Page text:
In 1983, upon completing my engineering education in the United States, I took a software engineering job in California's Silicon Valley. I immediately got myself a new five-speed Nissan Sentra that preferred going downhill rather than uphill but took me thirty miles on a gallon of petrol. Having gained freedom I had only dreamed of before, I spent my weekends exploring the region with my camera.
My interest in photography gravitated towards street photography and I quickly discovered that nearby San Francisco was a goldmine for that. The reason was simple. There was a different festival in the streets of San Francisco almost every month, organized by the city's ethnic and political groups. Mexicans, Japanese, Chinese and Italians all had their own festivals, colourful and exciting, with parades on the street, music, food and drinks and sparkling joie de vivre.
Of these, Cinco de Mayo (Fifth of May), a day to commemorate the Mexican Army's victory over French forces in Puebla in 1862, was the most colourful. Boys and men dressed in black cowboy suits complete with silver studs and large sombreros while and girls and women with elaborately coiffed hair wore long, flowing dresses. The Japanese Cherry Blossom Festival in Japantown was understated and refined, with elegant dance troupes, various Japanese performances and lots of kimonos. Chinese New Year's Day was raucously celebrated in Chinatown with ear-splitting fireworks and wall to wall people, often more tourists than locals. Columbus Day, celebrated in the North Beach neighbourhood, was all about hanging out in Italian cafes, champagne brunches al fresco and making merry. The only theme for the Delores Street Festival was to have a large street celebration.
The festivities attracted two distinct groups of participants. Those who marched in the parades dressed formally for the occasion and performed with disciplined grace. Before their turn came in the parade, they practised their moves and fine-tuned their appearance in the side streets. The second group was the audience. Many came dressed in costumes for the occasion and ready to celebrate. They helped turn these events into gigantic open-air fancy dress parties.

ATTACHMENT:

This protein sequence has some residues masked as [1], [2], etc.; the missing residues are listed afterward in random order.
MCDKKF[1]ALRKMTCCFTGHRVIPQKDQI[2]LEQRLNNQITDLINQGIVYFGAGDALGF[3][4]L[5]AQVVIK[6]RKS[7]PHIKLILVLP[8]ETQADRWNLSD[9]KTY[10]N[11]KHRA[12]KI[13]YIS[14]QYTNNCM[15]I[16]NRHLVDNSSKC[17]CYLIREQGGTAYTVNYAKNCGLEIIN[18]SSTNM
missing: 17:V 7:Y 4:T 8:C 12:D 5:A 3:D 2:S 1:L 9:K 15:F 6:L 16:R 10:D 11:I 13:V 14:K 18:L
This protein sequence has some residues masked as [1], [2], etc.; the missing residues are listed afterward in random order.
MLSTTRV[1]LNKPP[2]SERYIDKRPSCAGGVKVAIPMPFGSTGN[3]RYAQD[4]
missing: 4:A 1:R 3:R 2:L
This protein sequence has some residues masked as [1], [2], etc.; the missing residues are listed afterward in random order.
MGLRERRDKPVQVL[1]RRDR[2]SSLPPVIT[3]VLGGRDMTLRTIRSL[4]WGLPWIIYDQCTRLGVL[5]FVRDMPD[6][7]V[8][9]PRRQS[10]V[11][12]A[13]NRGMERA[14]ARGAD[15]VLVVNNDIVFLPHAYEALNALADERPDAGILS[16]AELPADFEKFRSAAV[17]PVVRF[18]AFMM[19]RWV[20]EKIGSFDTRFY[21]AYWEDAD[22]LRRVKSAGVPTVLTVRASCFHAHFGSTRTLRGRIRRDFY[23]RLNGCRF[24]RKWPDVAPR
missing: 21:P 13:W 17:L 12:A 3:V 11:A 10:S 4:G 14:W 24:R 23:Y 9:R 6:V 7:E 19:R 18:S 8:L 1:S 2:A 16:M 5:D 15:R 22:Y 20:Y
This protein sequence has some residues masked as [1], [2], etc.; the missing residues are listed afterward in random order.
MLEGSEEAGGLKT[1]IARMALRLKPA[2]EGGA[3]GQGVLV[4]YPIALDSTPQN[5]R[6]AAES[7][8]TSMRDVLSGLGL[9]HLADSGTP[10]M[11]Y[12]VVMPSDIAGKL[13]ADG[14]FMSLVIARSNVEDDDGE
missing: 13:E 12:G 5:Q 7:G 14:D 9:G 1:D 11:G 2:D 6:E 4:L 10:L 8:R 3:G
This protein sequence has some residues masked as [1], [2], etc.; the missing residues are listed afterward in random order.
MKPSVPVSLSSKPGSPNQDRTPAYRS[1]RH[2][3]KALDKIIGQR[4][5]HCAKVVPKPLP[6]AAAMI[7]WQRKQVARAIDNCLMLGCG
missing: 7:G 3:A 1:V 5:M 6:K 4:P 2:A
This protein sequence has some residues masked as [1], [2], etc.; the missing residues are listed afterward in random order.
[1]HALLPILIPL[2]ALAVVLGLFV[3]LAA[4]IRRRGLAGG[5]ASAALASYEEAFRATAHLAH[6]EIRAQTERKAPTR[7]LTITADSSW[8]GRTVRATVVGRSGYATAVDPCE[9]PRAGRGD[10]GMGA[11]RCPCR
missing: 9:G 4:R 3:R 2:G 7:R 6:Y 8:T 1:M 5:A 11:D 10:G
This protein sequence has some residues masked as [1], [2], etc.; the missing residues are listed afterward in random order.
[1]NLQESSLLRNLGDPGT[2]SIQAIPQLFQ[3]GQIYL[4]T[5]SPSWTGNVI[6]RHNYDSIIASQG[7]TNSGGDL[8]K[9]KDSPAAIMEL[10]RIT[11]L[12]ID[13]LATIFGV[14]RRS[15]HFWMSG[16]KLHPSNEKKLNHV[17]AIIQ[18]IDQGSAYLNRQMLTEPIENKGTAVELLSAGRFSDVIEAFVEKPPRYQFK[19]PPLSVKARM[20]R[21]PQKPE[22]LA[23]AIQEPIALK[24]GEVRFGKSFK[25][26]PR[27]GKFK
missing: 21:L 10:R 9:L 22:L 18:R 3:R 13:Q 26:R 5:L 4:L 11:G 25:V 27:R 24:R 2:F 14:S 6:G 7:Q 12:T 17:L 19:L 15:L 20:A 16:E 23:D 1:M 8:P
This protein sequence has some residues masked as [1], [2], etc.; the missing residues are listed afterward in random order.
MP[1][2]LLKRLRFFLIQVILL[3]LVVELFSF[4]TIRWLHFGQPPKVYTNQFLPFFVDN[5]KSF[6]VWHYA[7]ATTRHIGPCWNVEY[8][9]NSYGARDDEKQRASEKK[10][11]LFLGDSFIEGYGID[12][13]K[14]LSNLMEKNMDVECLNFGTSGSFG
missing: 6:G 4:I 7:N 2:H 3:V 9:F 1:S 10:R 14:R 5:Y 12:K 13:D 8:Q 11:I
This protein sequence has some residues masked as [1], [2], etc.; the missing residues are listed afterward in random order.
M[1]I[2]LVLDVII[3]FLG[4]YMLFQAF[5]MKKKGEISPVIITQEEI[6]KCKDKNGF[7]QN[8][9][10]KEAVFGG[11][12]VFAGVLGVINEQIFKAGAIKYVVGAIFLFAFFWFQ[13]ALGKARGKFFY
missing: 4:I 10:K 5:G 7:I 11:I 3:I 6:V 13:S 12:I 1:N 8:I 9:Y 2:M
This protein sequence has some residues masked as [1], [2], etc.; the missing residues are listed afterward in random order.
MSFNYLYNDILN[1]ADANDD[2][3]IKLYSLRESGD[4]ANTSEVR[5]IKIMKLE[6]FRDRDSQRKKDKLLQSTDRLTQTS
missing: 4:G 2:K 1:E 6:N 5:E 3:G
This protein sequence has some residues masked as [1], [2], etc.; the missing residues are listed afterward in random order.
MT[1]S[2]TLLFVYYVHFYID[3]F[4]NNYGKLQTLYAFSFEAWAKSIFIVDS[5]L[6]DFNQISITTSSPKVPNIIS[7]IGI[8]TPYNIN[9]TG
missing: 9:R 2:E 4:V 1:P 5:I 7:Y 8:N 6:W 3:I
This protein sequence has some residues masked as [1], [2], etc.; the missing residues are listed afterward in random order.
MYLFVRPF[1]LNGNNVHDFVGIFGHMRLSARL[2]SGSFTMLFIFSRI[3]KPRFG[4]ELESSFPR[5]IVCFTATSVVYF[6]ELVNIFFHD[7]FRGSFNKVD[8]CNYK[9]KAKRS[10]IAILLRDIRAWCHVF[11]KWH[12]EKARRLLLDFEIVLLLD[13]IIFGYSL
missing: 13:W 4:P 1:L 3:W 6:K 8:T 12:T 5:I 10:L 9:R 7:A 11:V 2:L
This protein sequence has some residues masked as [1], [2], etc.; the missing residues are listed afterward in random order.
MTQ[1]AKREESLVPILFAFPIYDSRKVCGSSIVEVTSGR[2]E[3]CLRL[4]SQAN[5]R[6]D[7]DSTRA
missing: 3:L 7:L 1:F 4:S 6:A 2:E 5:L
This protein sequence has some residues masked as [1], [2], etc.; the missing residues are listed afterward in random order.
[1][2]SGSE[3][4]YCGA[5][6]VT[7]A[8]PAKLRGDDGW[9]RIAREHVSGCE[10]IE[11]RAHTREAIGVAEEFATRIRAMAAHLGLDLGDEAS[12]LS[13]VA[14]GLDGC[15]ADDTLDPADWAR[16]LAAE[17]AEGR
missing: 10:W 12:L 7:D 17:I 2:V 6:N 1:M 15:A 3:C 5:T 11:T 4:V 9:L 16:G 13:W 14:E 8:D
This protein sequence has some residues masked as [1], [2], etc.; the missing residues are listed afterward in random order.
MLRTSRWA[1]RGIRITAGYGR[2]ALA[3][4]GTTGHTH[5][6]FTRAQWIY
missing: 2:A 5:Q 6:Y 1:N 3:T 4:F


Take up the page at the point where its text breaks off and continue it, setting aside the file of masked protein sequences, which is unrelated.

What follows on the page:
While these street festivals were cultural, I also photographed another type of street action in San Francisco: political protests. In those days, against the backdrop of the Cold War and the Reagan presidency, non-violent protests by liberals were common in many parts of America.
In 1984, an event in San Francisco opened my eyes to such protests. It was the Democratic Party's national convention in preparation for upcoming presidential elections.
While the politicians delivered speeches and held debates inside air-conditioned convention halls, streets outside were filled with people engaged in peaceful protests against American interference in Central America, Cold War arms build-up, the apartheid regime of South Africa, gay rights, need for more research on AIDS, and even Mrs. Gandhi's rule in India. A punk band called the Dead Kennedys played concerts where audience members climbed up to the stage and dived violently into the crowd. Individuals openly smoked marijuana – illegal at the time - from massive joints. Ideals clashed in passionate but civil debate between conservatives and liberals.
Today those events on the streets of San Francisco seem far away. They evoke a certain American innocence for me – an innocence that was lost in recent years.
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